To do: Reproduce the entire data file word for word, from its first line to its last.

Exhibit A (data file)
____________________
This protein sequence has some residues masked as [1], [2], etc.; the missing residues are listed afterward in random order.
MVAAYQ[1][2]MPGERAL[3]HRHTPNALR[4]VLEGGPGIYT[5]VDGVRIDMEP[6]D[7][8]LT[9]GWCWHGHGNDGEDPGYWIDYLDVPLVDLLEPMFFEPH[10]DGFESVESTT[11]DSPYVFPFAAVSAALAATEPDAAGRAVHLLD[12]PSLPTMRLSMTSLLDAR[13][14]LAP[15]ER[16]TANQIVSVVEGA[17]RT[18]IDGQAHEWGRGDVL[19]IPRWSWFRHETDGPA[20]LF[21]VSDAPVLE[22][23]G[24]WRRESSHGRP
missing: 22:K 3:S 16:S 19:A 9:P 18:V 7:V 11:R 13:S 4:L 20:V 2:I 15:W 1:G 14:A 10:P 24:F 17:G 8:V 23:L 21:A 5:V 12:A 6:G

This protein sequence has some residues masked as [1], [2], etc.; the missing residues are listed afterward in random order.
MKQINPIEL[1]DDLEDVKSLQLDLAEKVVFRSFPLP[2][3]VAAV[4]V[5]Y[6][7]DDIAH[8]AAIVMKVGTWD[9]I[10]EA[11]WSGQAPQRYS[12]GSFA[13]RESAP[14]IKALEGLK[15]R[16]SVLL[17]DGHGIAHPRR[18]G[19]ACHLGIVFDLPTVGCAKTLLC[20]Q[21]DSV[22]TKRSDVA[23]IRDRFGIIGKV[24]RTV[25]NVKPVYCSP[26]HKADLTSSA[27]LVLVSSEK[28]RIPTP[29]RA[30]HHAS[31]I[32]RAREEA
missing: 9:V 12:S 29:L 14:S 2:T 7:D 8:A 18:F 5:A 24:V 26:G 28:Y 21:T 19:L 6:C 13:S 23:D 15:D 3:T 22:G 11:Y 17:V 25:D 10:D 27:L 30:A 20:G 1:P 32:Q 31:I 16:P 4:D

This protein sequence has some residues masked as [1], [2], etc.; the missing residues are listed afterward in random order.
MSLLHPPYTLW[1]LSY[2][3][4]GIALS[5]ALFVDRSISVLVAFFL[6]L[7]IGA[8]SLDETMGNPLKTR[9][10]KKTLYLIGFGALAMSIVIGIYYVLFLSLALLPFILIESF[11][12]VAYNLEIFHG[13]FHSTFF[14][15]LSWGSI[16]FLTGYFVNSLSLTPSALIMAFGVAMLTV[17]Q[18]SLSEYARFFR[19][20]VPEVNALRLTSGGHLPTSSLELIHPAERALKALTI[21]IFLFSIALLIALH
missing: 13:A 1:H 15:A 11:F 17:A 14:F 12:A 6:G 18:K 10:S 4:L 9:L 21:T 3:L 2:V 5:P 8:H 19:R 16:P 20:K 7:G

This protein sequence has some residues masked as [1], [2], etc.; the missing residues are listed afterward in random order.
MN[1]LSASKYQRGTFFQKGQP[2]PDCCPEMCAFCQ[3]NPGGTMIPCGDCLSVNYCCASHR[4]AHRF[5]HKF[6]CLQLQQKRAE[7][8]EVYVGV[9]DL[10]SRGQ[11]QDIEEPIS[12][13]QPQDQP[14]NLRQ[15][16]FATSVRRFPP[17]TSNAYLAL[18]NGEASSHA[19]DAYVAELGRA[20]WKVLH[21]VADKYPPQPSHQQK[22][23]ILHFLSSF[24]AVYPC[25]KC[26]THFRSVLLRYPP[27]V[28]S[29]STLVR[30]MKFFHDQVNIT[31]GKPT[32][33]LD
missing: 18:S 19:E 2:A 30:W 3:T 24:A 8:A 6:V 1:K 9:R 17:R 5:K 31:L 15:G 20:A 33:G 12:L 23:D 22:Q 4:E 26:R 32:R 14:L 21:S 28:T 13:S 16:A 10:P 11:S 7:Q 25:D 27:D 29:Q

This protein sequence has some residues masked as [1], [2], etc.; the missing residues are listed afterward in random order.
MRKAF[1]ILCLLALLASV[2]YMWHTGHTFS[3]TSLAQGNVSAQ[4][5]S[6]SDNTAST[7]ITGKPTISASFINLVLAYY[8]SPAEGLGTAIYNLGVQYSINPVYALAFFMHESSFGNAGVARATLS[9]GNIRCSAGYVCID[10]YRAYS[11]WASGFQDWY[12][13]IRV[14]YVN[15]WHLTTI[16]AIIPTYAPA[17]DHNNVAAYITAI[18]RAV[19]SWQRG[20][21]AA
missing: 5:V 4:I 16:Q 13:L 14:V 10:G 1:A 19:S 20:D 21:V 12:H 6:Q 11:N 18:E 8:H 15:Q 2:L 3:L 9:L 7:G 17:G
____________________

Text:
This protein sequence has some residues masked as [1], [2], etc.; the missing residues are listed afterward in random order.
MVAAYQ[1][2]MPGERAL[3]HRHTPNALR[4]VLEGGPGIYT[5]VDGVRIDMEP[6]D[7][8]LT[9]GWCWHGHGNDGEDPGYWIDYLDVPLVDLLEPMFFEPH[10]DGFESVESTT[11]DSPYVFPFAAVSAALAATEPDAAGRAVHLLD[12]PSLPTMRLSMTSLLDAR[13][14]LAP[15]ER[16]TANQIVSVVEGA[17]RT[18]IDGQAHEWGRGDVL[19]IPRWSWFRHETDGPA[20]LF[21]VSDAPVLE[22][23]G[24]WRRESSHGRP
missing: 22:K 3:S 16:S 19:A 9:P 18:V 7:V 11:R 13:S 4:L 20:V 2:I 15:W 1:G 14:A 10:P 24:F 17:G 8:V 23:L 21:A 5:V 12:A 6:G

This protein sequence has some residues masked as [1], [2], etc.; the missing residues are listed afterward in random order.
MKQINPIEL[1]DDLEDVKSLQLDLAEKVVFRSFPLP[2][3]VAAV[4]V[5]Y[6][7]DDIAH[8]AAIVMKVGTWD[9]I[10]EA[11]WSGQAPQRYS[12]GSFA[13]RESAP[14]IKALEGLK[15]R[16]SVLL[17]DGHGIAHPRR[18]G[19]ACHLGIVFDLPTVGCAKTLLC[20]Q[21]DSV[22]TKRSDVA[23]IRDRFGIIGKV[24]RTV[25]NVKPVYCSP[26]HKADLTSSA[27]LVLVSSEK[28]RIPTP[29]RA[30]HHAS[31]I[32]RAREEA
missing: 9:V 12:S 29:L 14:S 2:T 7:D 8:A 18:F 5:A 24:V 26:G 28:Y 21:T 19:L 6:C 13:S 23:D 15:D 3:T 22:G 11:Y 17:V 25:D 10:D 27:L 30:A 20:G 1:P 32:Q 31:I 16:P 4:D

This protein sequence has some residues masked as [1], [2], etc.; the missing residues are listed afterward in random order.
MSLLHPPYTLW[1]LSY[2][3][4]GIALS[5]ALFVDRSISVLVAFFL[6]L[7]IGA[8]SLDETMGNPLKTR[9][10]KKTLYLIGFGALAMSIVIGIYYVLFLSLALLPFILIESF[11][12]VAYNLEIFHG[13]FHSTFF[14][15]LSWGSI[16]FLTGYFVNSLSLTPSALIMAFGVAMLTV[17]Q[18]SLSEYARFFR[19][20]VPEVNALRLTSGGHLPTSSLELIHPAERALKALTI[21]IFLFSIALLIALH
missing: 13:A 1:H 15:A 11:F 17:A 14:F 12:A 6:G 18:K 10:S 4:L 9:L 21:T 3:L 2:V 5:P 8:H 19:R 16:P 20:K 7:G

This protein sequence has some residues masked as [1], [2], etc.; the missing residues are listed afterward in random order.
MN[1]LSASKYQRGTFFQKGQP[2]PDCCPEMCAFCQ[3]NPGGTMIPCGDCLSVNYCCASHR[4]AHRF[5]HKF[6]CLQLQQKRAE[7][8]EVYVGV[9]DL[10]SRGQ[11]QDIEEPIS[12][13]QPQDQP[14]NLRQ[15][16]FATSVRRFPP[17]TSNAYLAL[18]NGEASSHA[19]DAYVAELGRA[20]WKVLH[21]VADKYPPQPSHQQK[22][23]ILHFLSSF[24]AVYPC[25]KC[26]THFRSVLLRYPP[27]V[28]S[29]STLVR[30]MKFFHDQVNIT[31]GKPT[32][33]LD
missing: 18:S 19:E 2:A 30:W 3:T 24:A 8:A 6:V 1:K 9:R 17:R 5:K 31:L 15:G 20:A 33:G 12:L 23:D 22:Q 4:E 26:R 32:R 14:L 21:S 28:T 13:S 16:A 10:P 11:S 7:Q 25:D 27:D 29:Q

This protein sequence has some residues masked as [1], [2], etc.; the missing residues are listed afterward in random order.
MRKAF[1]ILCLLALLASV[2]YMWHTGHTFS[3]TSLAQGNVSAQ[4][5]S[6]SDNTAST[7]ITGKPTISASFINLVLAYY[8]SPAEGLGTAIYNLGVQYSINPVYALAFFMHESSFGNAGVARATLS[9]GNIRCSAGYVCID[10]YRAYS[11]WASGFQDWY[12][13]IRV[14]YVN[15]WHLTTI[16]AIIPTYAPA[17]DHNNVAAYITAI[18]RAV[19]SWQRG[20][21]AA
missing: 5:V 4:I 16:Q 13:L 14:V 10:G 1:A 19:S 20:D 21:V 12:H 6:Q 11:N 18:E 8:H 15:Q 2:L 3:L 9:L 7:G 17:G